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This dance crew of women over 40 has all of the right moves.

'I'm not just 'over the hill,' but I'm coming down that hill with speed, baby!'

This dance crew of women over 40 has all of the right moves.
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On a beautiful Saturday morning in Los Angeles, a group of women gathered together to get down.

It looked just like this.

All images from Ole Skool, used with permission.


And this. 

The moves are top-notch. But this isn't your run-of-the-mill dance crew. 

​Meet Ole Skool, the dancers for the WNBA's Los Angeles Sparks.

These women are mothers, grandmothers, teachers, and retirees to name a few — but the common bond they all have is they're over 40 years old and are passionate about dancing. 

The fierce ladies of the Ole Skool dance crew.

News flash: No matter what the media tries to tell you, women don't expire at 40.

Are you looking for women over 40 in television or movies? Good luck with that because they are few and far between. Even though the majority of the female population in the U.S. is over 40, older men appear almost 10 times more often than women in the media. 

The ladies on the Ole Skool crew want to flip the script. Not only are they all over 40, but they're here to tell you that they're living the best years of their lives right now

Let's meet a few of them.

The baby of the crew: 42-year-old Richelle.

Richelle is a high school teacher and said that she learned to dance right around the time she learned how to walk. When she was in her 20s, she was a dancer for the Chicago Bulls during the Michael Jordan era.

Now? She's a 41-year-old mother of two with a simple message for her fellow moms:

"Show your kids that you can do anything and be anything," she said. "That will inspire them do anything and be anything, too." 

The OD (Original Dancer): 63-year-old Marilyn.

When the L.A. Sparks formed a dance team back in 2004, Marilyn was one of the original members. 12 years later, the 63-year-old grandmother is still kicking (literally). With a smile to light up any room and the personality to match, Marilyn shares her perspective on the current state of her life. 

"People say you're over the hill when you're 40," Marilyn told Upworthy. "I'm not just 'over the hill,' but I'm coming down that hill with speed, baby!"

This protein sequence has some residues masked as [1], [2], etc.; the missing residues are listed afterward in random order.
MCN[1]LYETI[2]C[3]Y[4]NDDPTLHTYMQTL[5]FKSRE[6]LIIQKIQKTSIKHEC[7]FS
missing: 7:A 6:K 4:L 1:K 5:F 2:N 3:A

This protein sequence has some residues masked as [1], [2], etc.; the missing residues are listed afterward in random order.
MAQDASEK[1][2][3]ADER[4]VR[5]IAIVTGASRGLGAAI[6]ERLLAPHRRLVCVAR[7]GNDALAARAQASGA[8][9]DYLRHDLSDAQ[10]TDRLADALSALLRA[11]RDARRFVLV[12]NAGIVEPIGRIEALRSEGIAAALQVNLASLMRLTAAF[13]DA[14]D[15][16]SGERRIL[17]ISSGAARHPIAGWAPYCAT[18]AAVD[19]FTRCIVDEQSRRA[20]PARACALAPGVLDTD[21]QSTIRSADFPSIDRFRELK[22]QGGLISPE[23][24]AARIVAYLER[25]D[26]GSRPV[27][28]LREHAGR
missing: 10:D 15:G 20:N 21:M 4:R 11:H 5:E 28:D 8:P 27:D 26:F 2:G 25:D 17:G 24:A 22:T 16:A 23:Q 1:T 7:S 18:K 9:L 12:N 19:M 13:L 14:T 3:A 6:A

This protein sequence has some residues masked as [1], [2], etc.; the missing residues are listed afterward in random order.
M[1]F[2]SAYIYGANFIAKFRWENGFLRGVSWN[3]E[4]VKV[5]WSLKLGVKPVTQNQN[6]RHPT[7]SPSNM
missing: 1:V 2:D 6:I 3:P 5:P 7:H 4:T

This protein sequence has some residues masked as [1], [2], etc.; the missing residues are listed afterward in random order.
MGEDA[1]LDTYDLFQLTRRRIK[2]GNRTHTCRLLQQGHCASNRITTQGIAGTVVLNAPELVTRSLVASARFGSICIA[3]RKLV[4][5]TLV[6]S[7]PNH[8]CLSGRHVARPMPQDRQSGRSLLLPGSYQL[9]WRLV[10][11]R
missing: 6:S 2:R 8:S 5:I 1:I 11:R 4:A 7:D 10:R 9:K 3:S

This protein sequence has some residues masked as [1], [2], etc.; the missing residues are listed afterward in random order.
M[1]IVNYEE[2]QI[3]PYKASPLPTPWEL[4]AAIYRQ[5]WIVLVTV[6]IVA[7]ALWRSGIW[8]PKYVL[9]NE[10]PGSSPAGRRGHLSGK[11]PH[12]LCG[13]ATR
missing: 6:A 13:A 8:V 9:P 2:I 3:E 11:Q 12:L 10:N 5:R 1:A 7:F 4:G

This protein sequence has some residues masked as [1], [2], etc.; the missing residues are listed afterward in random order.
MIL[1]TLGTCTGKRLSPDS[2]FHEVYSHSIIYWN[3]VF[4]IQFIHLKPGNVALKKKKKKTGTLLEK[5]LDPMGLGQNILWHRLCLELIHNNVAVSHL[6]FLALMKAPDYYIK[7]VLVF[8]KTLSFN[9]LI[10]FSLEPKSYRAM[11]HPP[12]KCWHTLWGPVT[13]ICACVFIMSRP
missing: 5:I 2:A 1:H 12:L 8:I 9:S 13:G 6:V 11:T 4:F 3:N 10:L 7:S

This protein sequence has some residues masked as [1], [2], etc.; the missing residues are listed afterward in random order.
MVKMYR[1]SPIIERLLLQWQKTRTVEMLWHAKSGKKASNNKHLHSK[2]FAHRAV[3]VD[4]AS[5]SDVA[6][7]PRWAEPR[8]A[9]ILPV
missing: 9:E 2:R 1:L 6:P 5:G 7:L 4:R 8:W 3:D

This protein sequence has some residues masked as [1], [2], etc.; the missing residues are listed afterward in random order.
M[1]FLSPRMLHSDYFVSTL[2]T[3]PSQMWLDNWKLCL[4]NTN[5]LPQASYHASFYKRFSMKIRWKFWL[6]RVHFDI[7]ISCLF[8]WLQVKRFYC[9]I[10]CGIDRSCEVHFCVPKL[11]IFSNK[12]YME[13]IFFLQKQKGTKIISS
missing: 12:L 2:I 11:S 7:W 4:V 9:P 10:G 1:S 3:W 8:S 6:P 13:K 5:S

The daughter of a legend: 58-year-old Virginia.

To say that Virginia's background is interesting would be an understatement. She's the daughter of musical legend Johnny Guitar Watson and said she was the casting director for Prince's first small acting gig in Los Angeles. 

While growing up, she watched her dad revolutionize the music industry, and she's honored to be a part of team that's doing the same in the dance world. 

"Make today the day that you step into your dreams," Virginia told Upworthy. "At the end of the day, the only person who can tell your story is you."

The leader: 31-year-old Lindsay.

OK, so 31-year-old Lindsay's technically not a member of the team, but that's because she's the director and choreographer of the Ole Skool crew. She will be the first to admit that she was a little hesitant at first about coaching women who are old enough to be her mother, but now she understands the effect her team is having on women everywhere.

"Being around this team is one of the biggest blessings in my life," Lindsay told Upworthy. "Just by watching them, you can tell that they make the world a better place by performing and when they're out in society." 

Make no mistake about it. The Ole Skool crew are doing amazing things on the dance floor, but their most valuable contribution is reminding us that anything is possible.

The bond between these ladies is a powerful one.

In a world where people throw the word "love" around so loosely, it's great to see a group of diverse women who truly love each other. 

Their bond is forged by the intense happiness that comes from doing what they love in an environment where looks and age mean nothing (unless you're under 40, that is — then you'll have to wait your turn).